Newest Review: ... if she was justly committed all those years ago. As their relationship gradually unfolds we also learn a little about Dr Grene and his ... more
Prisoner of her own memories
The Secret Scripture - Sebastian Barry
Member Name: dee778
The Secret Scripture - Sebastian Barry
Date: 30/06/12, updated on 01/07/12 (88 review reads)
Advantages: Beautiful writing, engrossing plot
Disadvantages: Has been criticised by some for having a weak ending
I think perhaps it was the knowledge that this novel was a sequel to another book with a rather long-winded title ('The Whereabouts of Eneas McNulty') that put me off, but when I actually read The Secret Scripture I found that there is no need to know the back story of Eneas McNulty; each book can be read in isolation with equal enjoyment and in any order.
There is no avoiding the truth; 'The Secret Scripture' is an incredibly sad and moving story - but it is also a riveting description of a tumultuous period in Irish history; an intricate and woven story of love and abandonment; and an evocative description of small town life, hierarchy and prejudice.
The narrative centres around Roseanne; incredibly beautiful, mentally fragile, brave and betrayed. Her story is told in the first person and jumps around in time to draw the reader in to the twisting and dramatic path that makes up her life. We first meet Roseanne when she is nearly 100 years old, and quickly learn that she lives in the mental hospital where she has been incarcerated for the majority of her life. We are not told why she is there and we are left guessing about the truth of her mental state. The story is very much in the here and now; her relationship with her psychiatrist Dr Grene being the main focus as he tries to find out about her history and to decide if she was justly committed all those years ago.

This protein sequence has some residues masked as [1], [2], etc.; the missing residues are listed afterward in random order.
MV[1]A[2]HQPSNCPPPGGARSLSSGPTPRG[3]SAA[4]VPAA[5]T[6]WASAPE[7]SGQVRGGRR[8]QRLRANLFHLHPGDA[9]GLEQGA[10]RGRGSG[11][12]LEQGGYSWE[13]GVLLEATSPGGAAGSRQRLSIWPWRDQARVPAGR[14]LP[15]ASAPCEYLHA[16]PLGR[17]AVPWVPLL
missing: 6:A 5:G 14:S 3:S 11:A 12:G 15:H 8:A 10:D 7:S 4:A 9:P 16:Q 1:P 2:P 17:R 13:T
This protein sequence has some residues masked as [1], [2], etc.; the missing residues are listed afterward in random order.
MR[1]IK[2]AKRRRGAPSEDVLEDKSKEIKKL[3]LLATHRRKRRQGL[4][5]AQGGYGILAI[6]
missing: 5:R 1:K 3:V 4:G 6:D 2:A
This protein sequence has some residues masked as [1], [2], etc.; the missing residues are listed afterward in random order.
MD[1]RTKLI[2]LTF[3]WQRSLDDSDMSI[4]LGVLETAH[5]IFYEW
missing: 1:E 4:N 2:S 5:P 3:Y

As their relationship gradually unfolds we also learn a little about Dr Grene and his own complicated home life; a wife who is both strange and estranged - a life lived in an echoing and empty house.
The stories are told through two journals; Dr Grene's 'Commonplace Book' where, as senior psychiatrist at the Roscommon Regional Mental Hospital, he integrates detailed notes about his elderly patient with comments and thoughts about his own personal life; and 'Roseanne's Testimony of Herself', where Roseanne writes her thoughts, her memories and records the precious happiness that made up her childhood and youth. These two documents alternate throughout the book as the reader jumps between present day events and past history, gradually building a detailed and intimate picture of the two main protagonists.
Although Dr Grene is a fascinating character, it is Roseanne who really captures the imagination. Through her secret journal she gradually builds up a picture of her childhood in the town of Sligo; her father is both her teacher and greatest childhood friend, working first as the local grave digger and later as the town rat catcher. Roseanne has beautiful memories of their family life together and integrates idyllic memories with more violent and terrifying stories of encounters with angry irregular soldiers of the civil war. As she grows up into a beautiful young woman, she becomes "a mournful temptation" to the men of the town and finds that she has become a pawn in the ambitions and desires of others - fighting for her survival in what has become a very hostile world.